LETTER: Students should learn about finances

Your recent headline article regarding the student loan debt level carried by ISU students is very troubling to me (“Despite study’s findings, debt still high,” Oct 4).

I think the situation is probably worse than just that – many students are also carrying a high debt load on credit cards as well, and upon graduation these students are in for an incredible shock. The $25,000 to $50,000 annual salary of the first job you take out of college may not go as far as you think it will.

I know that for a fact – I graduated from Iowa State in 1999 with more debt than income. Not good.

I now run a personal financial coaching business in Ames, and many of the clients coming to see me are college-educated people making good incomes that are simply out-spending their income.

Proverbs 22:7 says that “the rich rule over the poor, and the borrower is slave to the lender,” and that reigns true in almost everyone that comes to see me for financial guidance. I see people trapped in jobs that they hate, simply because they need them to pay their debts. They try to cheer themselves up by purchasing cars and HDTVs, but after the high of the purchase wears off, they just end up deeper in debt and more unhappy.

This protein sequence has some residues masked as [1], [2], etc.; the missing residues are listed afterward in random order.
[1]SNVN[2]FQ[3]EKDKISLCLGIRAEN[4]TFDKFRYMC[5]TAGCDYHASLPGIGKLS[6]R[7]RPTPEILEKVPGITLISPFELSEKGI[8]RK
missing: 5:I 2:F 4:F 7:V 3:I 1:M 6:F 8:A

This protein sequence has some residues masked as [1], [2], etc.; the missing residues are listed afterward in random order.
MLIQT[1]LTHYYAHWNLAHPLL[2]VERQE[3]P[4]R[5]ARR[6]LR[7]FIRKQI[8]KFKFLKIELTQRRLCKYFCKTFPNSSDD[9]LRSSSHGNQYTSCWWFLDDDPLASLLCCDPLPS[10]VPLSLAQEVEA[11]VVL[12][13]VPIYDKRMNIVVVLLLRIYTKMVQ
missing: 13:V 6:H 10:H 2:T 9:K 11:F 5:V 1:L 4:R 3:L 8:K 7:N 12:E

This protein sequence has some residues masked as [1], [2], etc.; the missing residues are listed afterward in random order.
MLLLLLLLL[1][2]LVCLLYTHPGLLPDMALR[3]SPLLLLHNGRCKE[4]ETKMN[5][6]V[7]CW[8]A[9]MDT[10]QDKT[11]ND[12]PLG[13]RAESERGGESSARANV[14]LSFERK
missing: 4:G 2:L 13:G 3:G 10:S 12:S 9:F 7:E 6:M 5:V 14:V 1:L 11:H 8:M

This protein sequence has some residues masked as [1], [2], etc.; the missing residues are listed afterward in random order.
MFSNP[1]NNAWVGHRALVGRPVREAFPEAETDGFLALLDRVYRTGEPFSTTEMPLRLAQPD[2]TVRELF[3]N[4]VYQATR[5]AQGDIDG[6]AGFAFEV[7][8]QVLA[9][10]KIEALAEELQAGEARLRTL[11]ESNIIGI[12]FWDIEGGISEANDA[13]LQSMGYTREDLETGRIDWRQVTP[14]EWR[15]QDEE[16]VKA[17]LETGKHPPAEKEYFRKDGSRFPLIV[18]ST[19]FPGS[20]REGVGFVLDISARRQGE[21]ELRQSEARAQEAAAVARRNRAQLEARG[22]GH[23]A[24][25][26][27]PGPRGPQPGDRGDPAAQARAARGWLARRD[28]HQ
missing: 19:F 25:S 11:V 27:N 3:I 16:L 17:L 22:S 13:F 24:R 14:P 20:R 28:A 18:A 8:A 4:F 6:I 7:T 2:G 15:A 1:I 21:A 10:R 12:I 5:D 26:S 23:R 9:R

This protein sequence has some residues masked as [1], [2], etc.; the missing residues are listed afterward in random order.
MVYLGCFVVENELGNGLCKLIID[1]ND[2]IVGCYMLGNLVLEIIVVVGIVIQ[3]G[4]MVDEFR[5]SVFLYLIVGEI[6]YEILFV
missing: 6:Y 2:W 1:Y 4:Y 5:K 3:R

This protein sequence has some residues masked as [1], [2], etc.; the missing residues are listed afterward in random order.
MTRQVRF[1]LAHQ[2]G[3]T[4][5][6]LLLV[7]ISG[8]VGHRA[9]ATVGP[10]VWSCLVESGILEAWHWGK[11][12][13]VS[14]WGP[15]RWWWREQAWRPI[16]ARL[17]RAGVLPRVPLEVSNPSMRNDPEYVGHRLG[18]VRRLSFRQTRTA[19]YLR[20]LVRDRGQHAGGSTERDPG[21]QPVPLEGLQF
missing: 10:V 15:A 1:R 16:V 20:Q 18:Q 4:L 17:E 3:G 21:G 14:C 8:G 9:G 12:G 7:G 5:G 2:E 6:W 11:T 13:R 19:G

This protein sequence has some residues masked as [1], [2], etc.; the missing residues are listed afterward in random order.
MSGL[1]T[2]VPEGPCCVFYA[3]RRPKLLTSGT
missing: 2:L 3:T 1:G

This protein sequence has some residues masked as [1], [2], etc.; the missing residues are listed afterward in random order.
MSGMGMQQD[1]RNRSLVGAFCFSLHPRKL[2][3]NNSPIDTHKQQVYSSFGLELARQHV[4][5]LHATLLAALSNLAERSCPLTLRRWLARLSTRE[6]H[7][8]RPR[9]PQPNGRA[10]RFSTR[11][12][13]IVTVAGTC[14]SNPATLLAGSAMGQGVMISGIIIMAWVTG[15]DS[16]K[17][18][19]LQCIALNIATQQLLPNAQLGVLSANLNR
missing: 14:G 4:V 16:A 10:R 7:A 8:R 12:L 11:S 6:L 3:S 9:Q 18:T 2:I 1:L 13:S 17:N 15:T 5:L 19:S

Enough of the gloom and doom. The bright side is that you can change your course now – don’t wait. Stop going deeper into debt. Work a part-time job. Start living on a monthly budget. You need to know what your basic necessities cost (food, rent, tuition, etc.). Stop using your ridiculous credit cards – they’re causing you to overspend, and the 18 percent interest rate they’re charging you isn’t worth the free T-shirt you got for signing up for them. Work hard during the summers and save up for the next school year. Once you’ve graduated, don’t do something stupid like immediately going out to finance a new car – be smart and first clear up your debts, and vow never to go into debt again. That’ll put you in a position to win in life, and your grandchildren will thank you for it.

Robert Kibbe